POWELLS POINT, N.C. (WAVY) – There will soon be a new attraction in the Outer Banks. A new water park is set to open June 21, the first day of Summer, bringing 300 new seasonal jobs to the area.
Construction on the park, called H2OBX, began seven months ago. On Wednesday, WAVY-TV was granted exclusive access as crews worked to put finishing touches on the park.
“We’re doing a lot of finish work, we’re pouring concrete, laying the hardscaping and the landscaping,” says Andrew Baird, director of marketing and sales.
Baird gave WAVY-TV the hard-hat tour.
“There are seven slides on this tower. This is our thrill ride section of the park,” Baird says of one area of the park.
The $46 million H2OBX water park sits on 30 acres along Caratoke Highway, about six miles from the Outer Banks beaches.
When the work is complete, there will be more than 20 rides, slides and attractions. It will include everything from thrill rides, to family rides, to kids rides.
“This is one of the biggest things to come to the Outer Banks in decades,” Baird says.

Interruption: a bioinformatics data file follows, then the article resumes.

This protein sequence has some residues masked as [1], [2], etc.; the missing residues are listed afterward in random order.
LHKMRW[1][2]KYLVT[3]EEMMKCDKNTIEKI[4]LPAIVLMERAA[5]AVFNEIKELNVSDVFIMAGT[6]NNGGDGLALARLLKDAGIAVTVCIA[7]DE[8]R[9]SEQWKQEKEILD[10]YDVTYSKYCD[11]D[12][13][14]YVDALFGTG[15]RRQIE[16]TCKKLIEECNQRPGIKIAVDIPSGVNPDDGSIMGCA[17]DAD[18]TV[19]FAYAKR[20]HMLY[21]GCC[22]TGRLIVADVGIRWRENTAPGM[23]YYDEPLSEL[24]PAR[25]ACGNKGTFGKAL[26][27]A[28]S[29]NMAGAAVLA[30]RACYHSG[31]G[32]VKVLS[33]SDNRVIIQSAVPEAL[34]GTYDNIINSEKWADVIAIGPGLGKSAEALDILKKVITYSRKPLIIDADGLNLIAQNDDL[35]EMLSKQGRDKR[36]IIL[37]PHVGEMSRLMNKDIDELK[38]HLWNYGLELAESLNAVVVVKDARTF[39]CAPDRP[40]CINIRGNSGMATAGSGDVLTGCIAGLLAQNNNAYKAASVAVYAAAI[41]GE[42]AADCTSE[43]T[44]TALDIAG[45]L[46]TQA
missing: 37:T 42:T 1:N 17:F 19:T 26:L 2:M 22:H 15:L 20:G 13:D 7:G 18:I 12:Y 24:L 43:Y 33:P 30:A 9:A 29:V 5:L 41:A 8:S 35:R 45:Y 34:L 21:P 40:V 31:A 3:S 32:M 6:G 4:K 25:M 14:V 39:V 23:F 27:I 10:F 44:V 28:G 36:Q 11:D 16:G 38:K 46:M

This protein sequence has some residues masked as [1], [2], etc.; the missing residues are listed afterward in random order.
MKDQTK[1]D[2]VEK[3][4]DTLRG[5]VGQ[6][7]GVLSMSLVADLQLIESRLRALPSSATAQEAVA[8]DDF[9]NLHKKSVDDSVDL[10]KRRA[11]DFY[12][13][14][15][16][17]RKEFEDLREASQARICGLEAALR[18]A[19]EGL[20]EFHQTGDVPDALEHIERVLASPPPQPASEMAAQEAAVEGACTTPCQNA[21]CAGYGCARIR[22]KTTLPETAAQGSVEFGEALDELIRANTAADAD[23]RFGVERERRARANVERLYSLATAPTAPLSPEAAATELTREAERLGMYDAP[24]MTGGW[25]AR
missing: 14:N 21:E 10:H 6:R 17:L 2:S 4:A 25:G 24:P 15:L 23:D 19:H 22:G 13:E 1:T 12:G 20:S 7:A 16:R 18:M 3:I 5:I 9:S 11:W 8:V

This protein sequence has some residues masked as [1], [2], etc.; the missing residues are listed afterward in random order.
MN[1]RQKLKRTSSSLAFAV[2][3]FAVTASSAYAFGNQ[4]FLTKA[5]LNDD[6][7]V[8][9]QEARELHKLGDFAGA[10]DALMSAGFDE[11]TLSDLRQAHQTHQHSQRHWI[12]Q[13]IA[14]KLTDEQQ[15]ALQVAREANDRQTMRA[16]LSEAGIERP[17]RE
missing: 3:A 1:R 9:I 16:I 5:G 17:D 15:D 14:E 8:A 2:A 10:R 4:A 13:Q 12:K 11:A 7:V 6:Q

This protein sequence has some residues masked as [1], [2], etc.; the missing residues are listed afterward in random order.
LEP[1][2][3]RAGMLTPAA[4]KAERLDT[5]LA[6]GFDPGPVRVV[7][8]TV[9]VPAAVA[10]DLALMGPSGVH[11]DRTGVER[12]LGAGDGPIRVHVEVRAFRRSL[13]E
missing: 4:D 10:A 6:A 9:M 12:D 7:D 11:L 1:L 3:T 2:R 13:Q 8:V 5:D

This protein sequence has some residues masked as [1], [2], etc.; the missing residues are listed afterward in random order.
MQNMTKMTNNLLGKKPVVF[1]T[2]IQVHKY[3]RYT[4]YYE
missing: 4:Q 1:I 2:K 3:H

In addition to the water features, there will be more than 50 private cabana’s including a premium cabana village, will offer amenities and guest service in a private oasis setting.
Shaded seating areas, multiple food and beverage outlets, a Wright Brothers flyer themed bar, and free Wi-Fi are among the many offered conveniences.
“It just provides another option for families to come and really have a great time,” Baird says.
One very unique thing about the park is that there will be a limit on the number of people allowed in at one time. The idea according to park developers is to create a resort-like feel.
“You’re going to have space, you’re going to be able to relax, be able to enjoy your time,” Baird says.
As for safety, Baird says they do everything from training to third party audits.
“All of our rides are tested. They’re built to manufacturer’s specifications specifically and they go through testing through the state of North Carolina, Ellis and Associates provides testing and until everyone signs off and agrees that these are safe, tested and ready to go, we won’t operate them,” Baird says.